The software we use here is LOGO!Soft Comfort V5.0. It contains a user friendly interface and an in-built simulator to test the programs easily. There is also option for us to enter the program either as a ladder diagram or by functional block diagram method. The software also contains options to convert ladder diagrams to functional block diagrams. The basic programming elements that we have used in writing this program are explained as follows.
There are many in built functions in the LOGO!Soft software which makes us programming the PLC much easier. In addition to the basic input output relays, we have counters, timers and other special functions. In this project work, we use counters and timers in addition to the make contact, break contact and the output relays.
Counters (Up/Down Counter)
An input pulse increments or decrements an internal value, depending on the parameter setting. The output is set or reset when a configured threshold is reached. The direction of count can be changed with a signal at input Dir.
The different inputs to the counter are explained as follows.
Input R You reset the output and the internal counter value to zero with a signal at input R (Reset).
Input Cnt This function counts the 0 to 1 transitions at input Cnt. It does not count 1 to 0 transitions.
Â¢ The inputs I5/I6 for high-frequency counts (only available for certain LOGO! devices, see the LOGO! manual): max. 2 kHz.
Â¢ Any other input or circuit element for low-frequency counts (typical 4 Hz).
Input Dir Input Dir (Direction) determines the direction of count:
Dir = 0: Up
Dir = 1: Down
Parameter On: On threshold
Value range: 0...999999
Off: Off threshold
Value range: 0...999999
Retentivity set (on) = the status is retentive in memory.
Output Q Q is set and reset according to the actual value at Cnt and the set thresholds.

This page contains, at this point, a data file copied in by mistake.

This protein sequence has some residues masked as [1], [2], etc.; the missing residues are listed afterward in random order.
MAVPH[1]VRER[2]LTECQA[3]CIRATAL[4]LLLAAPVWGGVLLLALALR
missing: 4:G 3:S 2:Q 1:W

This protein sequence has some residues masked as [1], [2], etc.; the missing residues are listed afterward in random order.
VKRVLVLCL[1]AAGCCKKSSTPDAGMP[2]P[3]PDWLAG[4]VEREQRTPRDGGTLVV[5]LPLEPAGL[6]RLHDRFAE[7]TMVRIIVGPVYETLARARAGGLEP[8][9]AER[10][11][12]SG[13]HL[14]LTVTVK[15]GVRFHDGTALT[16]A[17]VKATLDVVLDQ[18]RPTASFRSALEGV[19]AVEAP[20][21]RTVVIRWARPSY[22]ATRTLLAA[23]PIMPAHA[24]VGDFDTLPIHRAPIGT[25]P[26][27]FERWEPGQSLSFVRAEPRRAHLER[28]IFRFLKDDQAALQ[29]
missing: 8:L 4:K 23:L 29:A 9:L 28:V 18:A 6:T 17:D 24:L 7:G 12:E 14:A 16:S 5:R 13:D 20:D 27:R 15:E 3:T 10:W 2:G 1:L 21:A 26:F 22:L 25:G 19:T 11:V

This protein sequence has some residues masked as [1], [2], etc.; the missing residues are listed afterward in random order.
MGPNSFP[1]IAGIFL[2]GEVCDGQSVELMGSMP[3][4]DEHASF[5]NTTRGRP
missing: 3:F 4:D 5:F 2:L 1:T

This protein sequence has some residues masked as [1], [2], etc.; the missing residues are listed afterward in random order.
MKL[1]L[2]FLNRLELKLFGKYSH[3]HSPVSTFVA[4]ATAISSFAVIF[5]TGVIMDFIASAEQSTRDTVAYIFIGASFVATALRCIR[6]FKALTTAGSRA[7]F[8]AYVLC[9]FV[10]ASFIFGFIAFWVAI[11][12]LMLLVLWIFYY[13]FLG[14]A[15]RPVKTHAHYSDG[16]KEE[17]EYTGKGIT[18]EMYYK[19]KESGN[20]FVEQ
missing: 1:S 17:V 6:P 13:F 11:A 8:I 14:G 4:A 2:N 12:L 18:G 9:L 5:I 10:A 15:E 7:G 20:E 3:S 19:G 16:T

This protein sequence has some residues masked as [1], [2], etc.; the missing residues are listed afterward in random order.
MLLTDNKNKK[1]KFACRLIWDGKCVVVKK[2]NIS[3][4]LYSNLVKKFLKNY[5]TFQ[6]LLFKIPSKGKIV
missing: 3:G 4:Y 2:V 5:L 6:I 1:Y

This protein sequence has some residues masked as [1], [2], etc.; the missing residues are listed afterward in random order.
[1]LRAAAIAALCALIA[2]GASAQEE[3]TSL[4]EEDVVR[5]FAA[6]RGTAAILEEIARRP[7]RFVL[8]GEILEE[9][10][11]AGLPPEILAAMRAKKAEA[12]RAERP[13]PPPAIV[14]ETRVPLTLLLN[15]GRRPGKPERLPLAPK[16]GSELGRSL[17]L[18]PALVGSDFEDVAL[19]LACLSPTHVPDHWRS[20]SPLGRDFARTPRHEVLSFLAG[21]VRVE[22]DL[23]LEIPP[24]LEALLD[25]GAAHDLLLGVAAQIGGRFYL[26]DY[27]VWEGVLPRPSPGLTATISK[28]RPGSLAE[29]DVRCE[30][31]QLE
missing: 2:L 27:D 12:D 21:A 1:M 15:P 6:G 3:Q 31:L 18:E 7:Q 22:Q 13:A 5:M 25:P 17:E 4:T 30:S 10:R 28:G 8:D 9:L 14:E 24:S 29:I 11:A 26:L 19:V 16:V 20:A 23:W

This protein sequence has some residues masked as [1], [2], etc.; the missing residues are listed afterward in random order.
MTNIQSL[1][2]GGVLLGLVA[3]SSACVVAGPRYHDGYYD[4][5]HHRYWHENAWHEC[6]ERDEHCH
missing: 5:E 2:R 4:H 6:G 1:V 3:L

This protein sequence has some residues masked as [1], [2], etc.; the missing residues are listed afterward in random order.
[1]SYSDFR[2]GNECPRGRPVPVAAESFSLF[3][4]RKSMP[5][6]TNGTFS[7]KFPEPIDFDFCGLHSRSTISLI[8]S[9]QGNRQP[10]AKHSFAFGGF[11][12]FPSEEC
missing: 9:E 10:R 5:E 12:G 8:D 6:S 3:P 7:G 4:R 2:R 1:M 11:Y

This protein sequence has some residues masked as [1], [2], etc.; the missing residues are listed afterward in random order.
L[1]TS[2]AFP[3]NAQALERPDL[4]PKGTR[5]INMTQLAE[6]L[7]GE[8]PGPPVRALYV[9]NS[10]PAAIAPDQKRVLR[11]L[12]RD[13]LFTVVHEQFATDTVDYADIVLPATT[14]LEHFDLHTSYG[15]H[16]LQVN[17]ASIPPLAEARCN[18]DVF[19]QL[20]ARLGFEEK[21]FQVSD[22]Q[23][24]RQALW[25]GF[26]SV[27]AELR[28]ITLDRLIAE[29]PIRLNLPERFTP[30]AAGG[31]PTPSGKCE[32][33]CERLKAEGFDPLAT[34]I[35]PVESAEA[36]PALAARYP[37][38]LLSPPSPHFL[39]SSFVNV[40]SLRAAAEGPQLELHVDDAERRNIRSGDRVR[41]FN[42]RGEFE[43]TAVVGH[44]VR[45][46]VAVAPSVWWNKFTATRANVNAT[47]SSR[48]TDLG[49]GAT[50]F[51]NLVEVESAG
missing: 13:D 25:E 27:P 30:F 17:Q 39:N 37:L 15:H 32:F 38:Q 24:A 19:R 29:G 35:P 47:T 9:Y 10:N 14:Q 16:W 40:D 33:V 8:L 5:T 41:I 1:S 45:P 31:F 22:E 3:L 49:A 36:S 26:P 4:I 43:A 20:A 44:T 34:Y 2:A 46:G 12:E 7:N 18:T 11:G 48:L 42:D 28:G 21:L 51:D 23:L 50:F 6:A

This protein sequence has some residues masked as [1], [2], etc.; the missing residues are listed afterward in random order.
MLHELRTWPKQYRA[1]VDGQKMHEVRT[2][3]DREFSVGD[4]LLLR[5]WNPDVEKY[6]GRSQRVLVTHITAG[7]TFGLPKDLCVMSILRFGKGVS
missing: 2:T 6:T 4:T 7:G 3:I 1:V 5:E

The function increments (Dir = 0) or decrements (Dir = 1) the internal counter by one count with every positive edge at input Cnt.
You can reset the internal counter value to '000000', with a signal at the reset input R. As long as R=1, the output is 0 and the pulses at input Cnt are not counted.
Output Q is set and reset according to the actual value at Cnt and the set thresholds. See the following rules for calculation.
Â¢ If the on threshold >= off threshold, then:
Q = 1, if Cnt >= On
Q = 0, if Cnt < Off.
Â¢ If the on threshold < off threshold, then:
Q = 1, if On <= Cnt < Off.
The output with off delay is not reset until a defined time has expired.
The different inputs to the counter are explained as follows.
Input Trg Start the off delay time with a negative edge (1 to 0 transition) at input Trg (Trigger)
Input R Reset the off delay time and set the output to 0 via the R (Reset) input.
Reset has priority over Trg
Parameter T: The output is switched off on expiration of the delay time T (output signal transition 1 to 0).
Retentivity on = the status is retentive in memory.
Output Q Q is switched on for the duration of the time T after a trigger at input Trg.
Output Q is set to 1 instantaneously with a 0 to 1 transition at input Trg.
At the 1 to 0 transition at input Trg, LOGO! retriggers the current time T, and the output remains set. The output Q is reset to 0 when Ta reaches the value specified in T (Ta=T) (off delay).
A one-shot at input Trg retriggers the time Ta.
You can reset the time Ta and the output via the input R (Reset) before the time Ta has expired.
We place 4 sensors on 4 lanes coming to a junction, one per lane. The sensor is placed at a distance away from the junction so that it doesnâ„¢t get disturbed by the vehicles stopping at the signal. These sensors are connected to the PLC, which counts the pulses coming from the sensors. There are 4 counters per sensor so that the counters can compare the count with 4 different preset values (10, 15, 20, 25).
Normally, if the count is less than 10, the time allotted to that lane is 10 seconds. If the count is between 10 and 15, the time allotted will be 15 seconds. If the count is between 15 and 20 seconds, the time allotted will be 20 seconds. If the count is between 20 and 25, the time allotted will be 25 seconds. If the count is above 25, the time allotted will be 30 seconds.
Each counter gives a high when the count reaches the value assigned to them. So, when the time for giving green signal for a lane comes, each counter is checked for a high value and corresponding timer will be activated. After each green signal, the orange lamp will be on for a time of 2 seconds and then red lamp. The red lamp lights only if both orange and green are off. Thus, an effective solution has been formulated.